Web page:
Health Benefits of Quinoa You Need To Know
There are rich benefits of Quinoa that are great for your health.
What is a Quinoa? Quinoa (pronounced keen-wah) is a type of edible seed that comes in many colors including, white black, red, and yellow. The plant has been nurtured for about 5000 years and is indigenous to the Andean region of South America, specifically Bolivia, Chile, Ecuador, and Peru. After the seeds are harvested they go through the process of removing the natural saponins, a bitter-tasting chemical compound covering the exterior that performs as a natural pesticide.
Quinoa is customarily harvested by hand due to the differing levels of maturity of the seeds even within one plant. Therefore if mechanically harvested seed losses may occur.
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Quinoa and its Health Benefits
Though technically a seed, Quinoa is categorized as a whole grain and is a good source of plant protein and fiber. One cup cooked offers about 8 grams of protein and 5 grams of fiber. Quinoa is a complete protein that contains all nine essential amino acids that our bodies cannot make on their own.
There are lots of benefits of Quinoa that are good for the health. Quinoa is also naturally gluten-free and if one has gluten intolerance such as celiac disease, it can be eaten safely
Quinoa is rich in:
- Thiamine (B1)
A packaged quinoa is typically pre-rinsed but some brands may advise rinsing before cooking to remove any remaining saponins. Run the quinoa under cool water for a few passes and use a fine mesh strainer to catch the small seeds.
Quinoa is prepared alike to rice using two parts liquid to one part dry quinoa. One cup of dry quinoa will yield 3 cups cooked, and can be prepared in water, stock, or other liquids. You may also add herbs or spices during cooking such as bay leaves, marjoram, thyme, black pepper, or garlic or onion powder.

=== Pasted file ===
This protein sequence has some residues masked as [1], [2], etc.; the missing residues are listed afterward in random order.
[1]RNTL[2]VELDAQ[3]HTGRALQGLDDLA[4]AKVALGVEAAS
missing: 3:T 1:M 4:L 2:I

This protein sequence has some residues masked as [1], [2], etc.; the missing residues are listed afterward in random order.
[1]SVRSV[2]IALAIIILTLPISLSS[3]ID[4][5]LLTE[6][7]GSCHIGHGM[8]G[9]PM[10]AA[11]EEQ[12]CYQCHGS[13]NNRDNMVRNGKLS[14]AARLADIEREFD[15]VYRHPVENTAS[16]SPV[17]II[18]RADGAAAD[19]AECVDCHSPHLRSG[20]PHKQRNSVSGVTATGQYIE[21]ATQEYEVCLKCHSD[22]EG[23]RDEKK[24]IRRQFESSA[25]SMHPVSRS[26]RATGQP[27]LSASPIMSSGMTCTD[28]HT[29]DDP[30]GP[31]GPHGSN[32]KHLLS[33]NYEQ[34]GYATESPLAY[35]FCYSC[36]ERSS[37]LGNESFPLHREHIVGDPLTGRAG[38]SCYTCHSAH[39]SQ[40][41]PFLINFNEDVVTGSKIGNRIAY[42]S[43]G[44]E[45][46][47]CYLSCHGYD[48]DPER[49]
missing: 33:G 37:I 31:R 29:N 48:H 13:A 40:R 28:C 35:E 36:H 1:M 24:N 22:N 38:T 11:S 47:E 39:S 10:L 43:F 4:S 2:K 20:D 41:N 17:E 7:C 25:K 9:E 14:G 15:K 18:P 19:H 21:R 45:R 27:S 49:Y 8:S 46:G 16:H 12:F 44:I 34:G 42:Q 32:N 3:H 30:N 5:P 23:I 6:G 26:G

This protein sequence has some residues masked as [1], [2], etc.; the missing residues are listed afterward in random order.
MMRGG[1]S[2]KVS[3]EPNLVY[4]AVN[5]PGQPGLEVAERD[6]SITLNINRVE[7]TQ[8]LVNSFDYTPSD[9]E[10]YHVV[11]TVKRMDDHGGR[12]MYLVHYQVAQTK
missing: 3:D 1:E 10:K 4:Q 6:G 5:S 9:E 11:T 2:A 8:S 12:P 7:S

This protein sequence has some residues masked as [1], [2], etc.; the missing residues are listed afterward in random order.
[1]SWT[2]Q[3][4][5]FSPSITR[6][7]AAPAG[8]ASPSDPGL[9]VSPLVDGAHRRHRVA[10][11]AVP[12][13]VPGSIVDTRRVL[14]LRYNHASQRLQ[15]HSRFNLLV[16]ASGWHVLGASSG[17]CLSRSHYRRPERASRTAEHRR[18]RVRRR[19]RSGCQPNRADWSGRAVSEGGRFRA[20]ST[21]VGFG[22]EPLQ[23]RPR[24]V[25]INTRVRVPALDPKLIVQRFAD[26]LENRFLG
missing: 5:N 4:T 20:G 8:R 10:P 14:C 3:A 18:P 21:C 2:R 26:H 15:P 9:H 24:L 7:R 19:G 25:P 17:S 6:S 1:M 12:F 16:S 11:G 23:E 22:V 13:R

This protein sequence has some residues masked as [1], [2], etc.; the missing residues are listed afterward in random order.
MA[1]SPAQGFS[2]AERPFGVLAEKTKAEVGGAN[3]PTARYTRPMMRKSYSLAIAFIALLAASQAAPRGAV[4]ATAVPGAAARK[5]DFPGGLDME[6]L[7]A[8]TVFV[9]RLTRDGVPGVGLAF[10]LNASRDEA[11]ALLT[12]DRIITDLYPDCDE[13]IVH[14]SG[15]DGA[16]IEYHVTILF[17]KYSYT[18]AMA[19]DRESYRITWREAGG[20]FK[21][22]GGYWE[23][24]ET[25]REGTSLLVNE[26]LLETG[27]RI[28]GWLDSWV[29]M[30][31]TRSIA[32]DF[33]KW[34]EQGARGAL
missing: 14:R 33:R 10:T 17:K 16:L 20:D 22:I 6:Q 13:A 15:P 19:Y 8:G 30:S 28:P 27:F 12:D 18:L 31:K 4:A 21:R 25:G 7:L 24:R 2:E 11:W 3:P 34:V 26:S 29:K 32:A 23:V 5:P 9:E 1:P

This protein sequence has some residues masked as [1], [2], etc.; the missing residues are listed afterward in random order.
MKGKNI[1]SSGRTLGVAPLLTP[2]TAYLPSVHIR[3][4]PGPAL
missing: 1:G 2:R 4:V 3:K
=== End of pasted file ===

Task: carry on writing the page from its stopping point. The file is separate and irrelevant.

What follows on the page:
Add the seeds, liquid, and desired herbs to a pot and bring to a boil on high heat. When a rolling boil is reached, reduce heat to low, cover the pot, and simmer for about 15 minutes or until tender. You may notice a little white tail develop when it is fully cooked; this is the nutritious germ. Fluff with a fork. If the quinoa is too wet or you prefer a drier quinoa, drain the cooked quinoa in a strainer and return to the pot. Cover and let sit for 15 minutes to dry out further.
For easier cooking, quinoa can be prepared in a rice cooker with the same ratio of 1 cup quinoa to 2 cups water.
Prepare as a breakfast cereal by cooking the quinoa in milk or water. Stir in diced fresh fruit, cinnamon, and a tablespoon of nuts.
Substitute quinoa in place of rice in stir-fries and sushi.
Add a half to one cup of cooked quinoa to salads or soups for more heartiness.
Replace pasta with quinoa in pasta salad recipes.
Let quinoa pop similarly to popcorn. Place a 6-inch deep pot over medium-high heat. When the pan is very hot, add enough quinoa to cover the bottom of the pan in a single layer. Turn the heat to medium, then cover and shake the pot to ensure a more even temperature and less burnt seeds. Open the lid slightly a few times to allow steam to escape. Continue shaking the pan until popping slows or you smell burning. Pour the grains onto a baking sheet to cool.
There are more than 120 known varieties of quinoa. The good varieties to try first are white and yellow quinoas, because they have the mildest flavor. Those that have slightly stronger, earthier flavors and tend to hold their shape better are the red and black quinoas.